So far, good. My textbook editor at Taylor Francis, Naomi Silverman, has been a friend and a great help for 20 years or more. The people at Author House are great to work with, too.

Monday, March 18, 2013

How and Why I Write

  • Is writing a form of personal therapy? Are internal conflicts a creative force?
Yes, no doubt, in my first book. I've dealt with my personal issues related to Post Polio Syndrome in my first novel, Songs of Sadness, Songs of Love. However, my second novel The China-Africa Parallax: A Ryan and Gillian Mystery, doesn’t. It’s a mystery and mysteries are fun to write.  

Does reader feed-back help you?
More than my draft readers know or appreciate! More than general readers know.

  • Do you share rough drafts of your writings with someone whose opinion you trust?
Absolutely. They're acknowledged, 3-4 people, in every textbook and novel I've published.

  • Do you believe you have already found "your voice" or is that something one is always searching for?
I think I know which is my better voice, but I experiment with other voices regularly. One of the nicest compliments I’ve received, however, was from a friend: “Larry, in many parts of this novel Ryan Graves sounds just like Jesse Stone.”  I don’t know whether that’s a compliment.  I accepted it as such.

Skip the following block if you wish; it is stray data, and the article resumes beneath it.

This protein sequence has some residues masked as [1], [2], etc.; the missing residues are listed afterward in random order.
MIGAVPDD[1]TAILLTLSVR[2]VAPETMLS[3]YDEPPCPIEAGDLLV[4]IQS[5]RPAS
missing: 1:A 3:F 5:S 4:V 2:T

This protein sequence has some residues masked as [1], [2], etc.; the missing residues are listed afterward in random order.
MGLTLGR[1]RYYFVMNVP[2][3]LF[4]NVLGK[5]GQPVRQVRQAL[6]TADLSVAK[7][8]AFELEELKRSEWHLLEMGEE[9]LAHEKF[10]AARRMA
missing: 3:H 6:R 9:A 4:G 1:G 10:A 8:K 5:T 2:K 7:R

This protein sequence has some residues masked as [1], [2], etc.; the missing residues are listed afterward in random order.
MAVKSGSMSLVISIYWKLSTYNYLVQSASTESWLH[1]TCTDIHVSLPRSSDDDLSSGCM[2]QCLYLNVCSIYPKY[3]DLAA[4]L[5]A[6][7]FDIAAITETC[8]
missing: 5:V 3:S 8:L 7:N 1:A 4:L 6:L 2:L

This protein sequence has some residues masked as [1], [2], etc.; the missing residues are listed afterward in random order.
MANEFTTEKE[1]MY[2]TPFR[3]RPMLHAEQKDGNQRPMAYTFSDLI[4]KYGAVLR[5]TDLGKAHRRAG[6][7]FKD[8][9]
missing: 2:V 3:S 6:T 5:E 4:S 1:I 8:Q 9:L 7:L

Wednesday, March 13, 2013

The Good Samaritan

We’ve probably all heard the expression, “This separates the men from the boys!” 
What kinds of things separate the men from the boys? 

Things that involve danger and risk. Things that take courage and a willingness to sacrifice. Accepting the fact that many rewards are deferred until later. Things that are grueling and gut-wrenching. Things that require maturity and perseverance, not just boyish enthusiasm and energy.

In a sense, that’s what the parable of the Good Samaritan teaches about the Christian life. Jesus isn’t separating the men from the boys, Jesus is separating the real Christian from the merely religious.

Tuesday, March 12, 2013

How and Why I Write, part 5

·      What is required for a character to be believable? How do you create yours?
Language, language, language. Is the dialogue advancing the story in a tongue the reader can identify as appropriate to the character? I observe people, I remember people, then I create characters from the bits and pieces I've observed. A character in one of my books may be the blending of the traits of 3-4 people I’ve met. Be forewarned, I tell people, anything you do or say could end up in one of my poems or novels.

·      Are you equally good at telling stories orally?
I think so. My wife doesn't.

·      Deep down inside, who do you write for?
Primarily, I write for a reader of one: Larry Andrews. My mother influenced my passion for language. (For example I have four linguistics textbooks on the university book market; one translated into Korean.)

I write because I love the challenge of making the best linguistics choices available to depict realistically disparate characters in both disparate and desperate circumstances.